>> It's hard for me to see how the "twin paradox" is a paradox in any >> sense other than being a surprising result. > >Just study Einstein's solution and see if you agree - or if you smell >a dead cat. ;-)
I'm not sure what "Einstein's solution" is, but for any problem involving traveling clocks, the prediction of GR or SR is this:
elapsed time on clock = Integral along the path of square-root(|g_uv dx^u dx^v|)
In SR, we can always choose coordinates so that g_uv is constant and diagonal, with g_00 = 1, g_11 = g_22 = g_33 = -1. Then the above expression reduces to:
Integral along the path of square-root(1 - v^2/c^2) dt
In General Relativity, or in SR with noninertial coordinates, g_uv may in general vary from point to point, so there is an apparent position-dependence to the rates of clocks.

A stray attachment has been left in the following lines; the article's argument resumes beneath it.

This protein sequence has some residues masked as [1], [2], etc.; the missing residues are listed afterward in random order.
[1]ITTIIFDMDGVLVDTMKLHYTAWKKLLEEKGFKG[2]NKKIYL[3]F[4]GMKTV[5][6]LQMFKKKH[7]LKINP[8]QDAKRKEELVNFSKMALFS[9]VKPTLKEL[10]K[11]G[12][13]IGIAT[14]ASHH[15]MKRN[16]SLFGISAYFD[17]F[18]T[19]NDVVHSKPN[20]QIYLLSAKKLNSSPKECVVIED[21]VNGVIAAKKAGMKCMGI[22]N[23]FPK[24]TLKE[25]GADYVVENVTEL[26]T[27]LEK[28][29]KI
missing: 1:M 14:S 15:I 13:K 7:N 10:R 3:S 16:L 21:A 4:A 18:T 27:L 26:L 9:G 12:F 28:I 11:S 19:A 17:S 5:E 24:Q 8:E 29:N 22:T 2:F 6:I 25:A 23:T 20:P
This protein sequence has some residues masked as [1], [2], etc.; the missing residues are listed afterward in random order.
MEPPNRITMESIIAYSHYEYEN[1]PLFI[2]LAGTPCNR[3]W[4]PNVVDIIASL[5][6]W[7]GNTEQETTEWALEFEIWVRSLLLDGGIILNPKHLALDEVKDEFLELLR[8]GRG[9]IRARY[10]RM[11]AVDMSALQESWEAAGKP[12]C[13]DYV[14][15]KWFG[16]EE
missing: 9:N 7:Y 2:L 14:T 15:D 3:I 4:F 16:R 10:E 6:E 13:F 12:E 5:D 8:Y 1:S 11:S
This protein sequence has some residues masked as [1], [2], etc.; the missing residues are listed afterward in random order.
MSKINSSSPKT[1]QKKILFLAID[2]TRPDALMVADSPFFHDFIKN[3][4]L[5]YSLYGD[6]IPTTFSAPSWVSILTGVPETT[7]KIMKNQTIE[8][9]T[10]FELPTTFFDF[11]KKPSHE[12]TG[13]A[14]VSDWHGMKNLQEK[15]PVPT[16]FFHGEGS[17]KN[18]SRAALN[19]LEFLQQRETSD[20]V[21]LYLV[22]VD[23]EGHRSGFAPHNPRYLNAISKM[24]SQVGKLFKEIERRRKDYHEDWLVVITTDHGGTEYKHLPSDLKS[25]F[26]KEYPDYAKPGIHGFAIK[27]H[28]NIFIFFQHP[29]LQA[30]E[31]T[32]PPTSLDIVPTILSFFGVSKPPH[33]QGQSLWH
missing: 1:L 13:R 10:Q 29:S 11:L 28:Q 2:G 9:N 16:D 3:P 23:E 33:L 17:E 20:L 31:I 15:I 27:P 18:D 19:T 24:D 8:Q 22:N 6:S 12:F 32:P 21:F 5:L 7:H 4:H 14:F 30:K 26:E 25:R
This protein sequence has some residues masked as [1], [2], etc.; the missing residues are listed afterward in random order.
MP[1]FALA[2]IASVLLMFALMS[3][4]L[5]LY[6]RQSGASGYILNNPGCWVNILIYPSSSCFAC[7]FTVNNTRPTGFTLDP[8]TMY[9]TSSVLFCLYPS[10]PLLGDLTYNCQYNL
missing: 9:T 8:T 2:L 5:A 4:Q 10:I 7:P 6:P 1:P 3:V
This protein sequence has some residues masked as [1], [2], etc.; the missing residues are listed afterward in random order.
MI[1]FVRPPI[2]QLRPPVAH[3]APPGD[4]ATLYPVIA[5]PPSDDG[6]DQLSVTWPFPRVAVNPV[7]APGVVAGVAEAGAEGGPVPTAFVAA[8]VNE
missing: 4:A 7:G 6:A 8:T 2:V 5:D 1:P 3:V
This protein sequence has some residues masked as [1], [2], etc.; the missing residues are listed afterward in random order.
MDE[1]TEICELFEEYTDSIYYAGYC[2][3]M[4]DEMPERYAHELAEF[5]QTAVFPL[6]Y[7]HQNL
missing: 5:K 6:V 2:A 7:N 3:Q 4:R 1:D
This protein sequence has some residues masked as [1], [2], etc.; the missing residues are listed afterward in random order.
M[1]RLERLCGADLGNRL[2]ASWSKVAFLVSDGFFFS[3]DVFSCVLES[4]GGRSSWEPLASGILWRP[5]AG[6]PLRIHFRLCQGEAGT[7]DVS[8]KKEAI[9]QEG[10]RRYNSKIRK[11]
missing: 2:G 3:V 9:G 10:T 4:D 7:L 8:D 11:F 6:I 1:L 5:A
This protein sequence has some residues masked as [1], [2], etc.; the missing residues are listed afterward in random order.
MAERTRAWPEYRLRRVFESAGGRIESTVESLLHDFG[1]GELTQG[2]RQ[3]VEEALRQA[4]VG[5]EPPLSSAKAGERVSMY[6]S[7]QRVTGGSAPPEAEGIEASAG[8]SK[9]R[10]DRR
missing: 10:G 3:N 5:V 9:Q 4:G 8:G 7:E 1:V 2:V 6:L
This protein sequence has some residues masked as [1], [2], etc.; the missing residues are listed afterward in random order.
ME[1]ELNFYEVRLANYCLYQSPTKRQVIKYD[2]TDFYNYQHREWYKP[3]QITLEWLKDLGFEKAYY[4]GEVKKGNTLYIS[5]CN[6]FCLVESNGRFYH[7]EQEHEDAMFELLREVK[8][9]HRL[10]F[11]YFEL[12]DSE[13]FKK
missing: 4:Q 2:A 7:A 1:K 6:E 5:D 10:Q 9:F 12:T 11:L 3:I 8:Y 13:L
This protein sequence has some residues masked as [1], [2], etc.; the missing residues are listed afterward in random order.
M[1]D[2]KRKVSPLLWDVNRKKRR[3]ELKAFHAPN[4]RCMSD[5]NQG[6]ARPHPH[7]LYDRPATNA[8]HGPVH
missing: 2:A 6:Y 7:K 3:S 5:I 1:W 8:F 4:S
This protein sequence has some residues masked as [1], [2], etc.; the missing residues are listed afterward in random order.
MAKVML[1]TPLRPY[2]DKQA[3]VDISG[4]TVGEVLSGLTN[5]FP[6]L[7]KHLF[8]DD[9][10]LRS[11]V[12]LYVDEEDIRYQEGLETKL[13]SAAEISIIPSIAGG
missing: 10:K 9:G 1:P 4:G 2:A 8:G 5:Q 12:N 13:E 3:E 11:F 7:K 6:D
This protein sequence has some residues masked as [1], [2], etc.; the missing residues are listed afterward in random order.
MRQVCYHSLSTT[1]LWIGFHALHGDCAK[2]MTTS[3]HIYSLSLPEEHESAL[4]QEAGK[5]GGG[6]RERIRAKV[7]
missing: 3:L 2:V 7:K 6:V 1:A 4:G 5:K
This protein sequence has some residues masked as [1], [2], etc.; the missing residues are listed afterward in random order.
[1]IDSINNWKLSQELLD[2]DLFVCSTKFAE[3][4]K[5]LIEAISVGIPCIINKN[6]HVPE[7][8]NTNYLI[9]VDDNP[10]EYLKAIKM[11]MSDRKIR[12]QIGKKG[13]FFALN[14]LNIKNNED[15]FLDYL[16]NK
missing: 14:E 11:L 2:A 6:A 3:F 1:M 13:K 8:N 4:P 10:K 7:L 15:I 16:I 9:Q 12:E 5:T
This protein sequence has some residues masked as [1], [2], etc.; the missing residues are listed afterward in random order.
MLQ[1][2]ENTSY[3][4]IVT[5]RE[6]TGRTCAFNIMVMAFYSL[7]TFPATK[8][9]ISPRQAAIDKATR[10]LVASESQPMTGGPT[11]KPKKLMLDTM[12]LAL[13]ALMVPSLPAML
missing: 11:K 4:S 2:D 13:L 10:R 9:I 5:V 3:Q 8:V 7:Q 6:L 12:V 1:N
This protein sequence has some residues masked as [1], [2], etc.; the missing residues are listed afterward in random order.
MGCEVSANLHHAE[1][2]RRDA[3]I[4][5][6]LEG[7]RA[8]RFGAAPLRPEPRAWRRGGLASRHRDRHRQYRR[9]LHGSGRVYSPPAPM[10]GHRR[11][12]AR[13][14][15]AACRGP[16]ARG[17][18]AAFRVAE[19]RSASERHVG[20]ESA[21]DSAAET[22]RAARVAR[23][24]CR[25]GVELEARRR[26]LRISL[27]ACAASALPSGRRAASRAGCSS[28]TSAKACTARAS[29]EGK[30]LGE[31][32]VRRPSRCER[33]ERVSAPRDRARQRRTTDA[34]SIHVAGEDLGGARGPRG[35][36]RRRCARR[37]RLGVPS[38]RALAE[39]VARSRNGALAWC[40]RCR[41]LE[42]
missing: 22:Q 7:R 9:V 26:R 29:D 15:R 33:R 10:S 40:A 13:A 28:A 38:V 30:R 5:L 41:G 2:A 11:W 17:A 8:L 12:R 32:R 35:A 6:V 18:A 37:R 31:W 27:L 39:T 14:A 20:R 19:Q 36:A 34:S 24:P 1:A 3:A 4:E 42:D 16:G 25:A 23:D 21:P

I really don't understand how the twin paradox is a consistency challenge for GR. The fact that Einstein himself may have worried about it doesn't mean anything to me. We're not dealing with holy scripture, and Einstein is not a prophet. GR is a theory that stands or falls independently of its creator. Einstein is not the last word on GR.
What do you consider to be the *real* twin paradox?